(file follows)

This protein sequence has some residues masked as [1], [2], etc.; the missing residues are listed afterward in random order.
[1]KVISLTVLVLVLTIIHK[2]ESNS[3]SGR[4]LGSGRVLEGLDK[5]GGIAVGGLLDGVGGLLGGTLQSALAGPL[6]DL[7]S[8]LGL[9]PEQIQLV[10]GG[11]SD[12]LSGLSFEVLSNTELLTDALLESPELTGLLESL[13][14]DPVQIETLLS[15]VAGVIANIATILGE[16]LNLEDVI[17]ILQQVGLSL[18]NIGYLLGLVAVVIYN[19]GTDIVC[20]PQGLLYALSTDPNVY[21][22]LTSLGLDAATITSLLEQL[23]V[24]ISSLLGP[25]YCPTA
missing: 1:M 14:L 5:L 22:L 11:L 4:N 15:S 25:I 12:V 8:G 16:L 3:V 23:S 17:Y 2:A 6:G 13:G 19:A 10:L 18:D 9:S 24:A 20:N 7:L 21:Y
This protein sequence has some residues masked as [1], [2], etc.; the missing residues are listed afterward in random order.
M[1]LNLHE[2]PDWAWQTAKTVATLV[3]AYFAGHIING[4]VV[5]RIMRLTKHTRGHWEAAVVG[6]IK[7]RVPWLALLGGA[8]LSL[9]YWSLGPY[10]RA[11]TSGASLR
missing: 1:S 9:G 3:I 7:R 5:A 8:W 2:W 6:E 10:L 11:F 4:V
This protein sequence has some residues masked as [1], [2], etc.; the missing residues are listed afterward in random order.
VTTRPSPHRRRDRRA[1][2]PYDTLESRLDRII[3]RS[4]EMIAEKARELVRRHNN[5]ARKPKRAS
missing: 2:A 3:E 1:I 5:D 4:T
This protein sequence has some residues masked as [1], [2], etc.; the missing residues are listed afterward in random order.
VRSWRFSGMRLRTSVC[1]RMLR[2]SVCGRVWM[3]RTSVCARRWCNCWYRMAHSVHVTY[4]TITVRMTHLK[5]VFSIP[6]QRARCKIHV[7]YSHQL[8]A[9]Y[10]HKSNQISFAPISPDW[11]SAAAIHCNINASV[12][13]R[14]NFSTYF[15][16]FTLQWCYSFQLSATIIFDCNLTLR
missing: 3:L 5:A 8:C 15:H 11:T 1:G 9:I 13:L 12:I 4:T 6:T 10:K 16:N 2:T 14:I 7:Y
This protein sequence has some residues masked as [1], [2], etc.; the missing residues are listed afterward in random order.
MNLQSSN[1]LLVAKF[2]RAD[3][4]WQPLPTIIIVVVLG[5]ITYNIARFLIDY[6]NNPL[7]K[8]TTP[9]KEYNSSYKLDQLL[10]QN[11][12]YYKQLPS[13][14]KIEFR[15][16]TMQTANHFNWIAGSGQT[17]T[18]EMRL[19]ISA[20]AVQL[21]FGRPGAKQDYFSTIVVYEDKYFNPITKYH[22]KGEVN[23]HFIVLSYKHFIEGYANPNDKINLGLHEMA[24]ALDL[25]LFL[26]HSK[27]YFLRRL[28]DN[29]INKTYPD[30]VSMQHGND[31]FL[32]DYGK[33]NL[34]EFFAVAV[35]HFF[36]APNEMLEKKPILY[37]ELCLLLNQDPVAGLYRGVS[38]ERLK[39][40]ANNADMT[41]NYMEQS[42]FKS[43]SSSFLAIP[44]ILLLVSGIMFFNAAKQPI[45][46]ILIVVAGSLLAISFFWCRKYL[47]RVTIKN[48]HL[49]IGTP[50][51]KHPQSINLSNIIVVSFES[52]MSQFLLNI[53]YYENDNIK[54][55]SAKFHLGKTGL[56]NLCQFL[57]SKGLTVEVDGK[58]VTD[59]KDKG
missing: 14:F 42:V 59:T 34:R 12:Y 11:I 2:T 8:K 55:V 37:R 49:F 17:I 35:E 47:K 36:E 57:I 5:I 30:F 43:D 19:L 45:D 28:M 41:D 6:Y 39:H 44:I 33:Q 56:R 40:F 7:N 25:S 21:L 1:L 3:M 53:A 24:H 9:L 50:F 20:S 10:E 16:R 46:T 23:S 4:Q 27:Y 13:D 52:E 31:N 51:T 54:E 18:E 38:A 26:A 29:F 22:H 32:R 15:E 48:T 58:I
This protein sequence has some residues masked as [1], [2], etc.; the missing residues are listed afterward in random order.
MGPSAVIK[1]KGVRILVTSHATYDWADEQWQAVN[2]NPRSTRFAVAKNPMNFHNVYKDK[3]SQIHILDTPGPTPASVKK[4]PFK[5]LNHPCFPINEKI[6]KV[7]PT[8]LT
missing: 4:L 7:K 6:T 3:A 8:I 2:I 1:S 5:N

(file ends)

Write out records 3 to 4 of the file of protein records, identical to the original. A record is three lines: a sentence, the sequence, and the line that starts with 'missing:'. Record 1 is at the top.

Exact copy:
This protein sequence has some residues masked as [1], [2], etc.; the missing residues are listed afterward in random order.
VTTRPSPHRRRDRRA[1][2]PYDTLESRLDRII[3]RS[4]EMIAEKARELVRRHNN[5]ARKPKRAS
missing: 2:A 3:E 1:I 5:D 4:T
This protein sequence has some residues masked as [1], [2], etc.; the missing residues are listed afterward in random order.
VRSWRFSGMRLRTSVC[1]RMLR[2]SVCGRVWM[3]RTSVCARRWCNCWYRMAHSVHVTY[4]TITVRMTHLK[5]VFSIP[6]QRARCKIHV[7]YSHQL[8]A[9]Y[10]HKSNQISFAPISPDW[11]SAAAIHCNINASV[12][13]R[14]NFSTYF[15][16]FTLQWCYSFQLSATIIFDCNLTLR
missing: 3:L 5:A 8:C 15:H 11:T 1:G 9:I 13:L 12:I 4:T 6:T 10:K 16:N 2:T 14:I 7:Y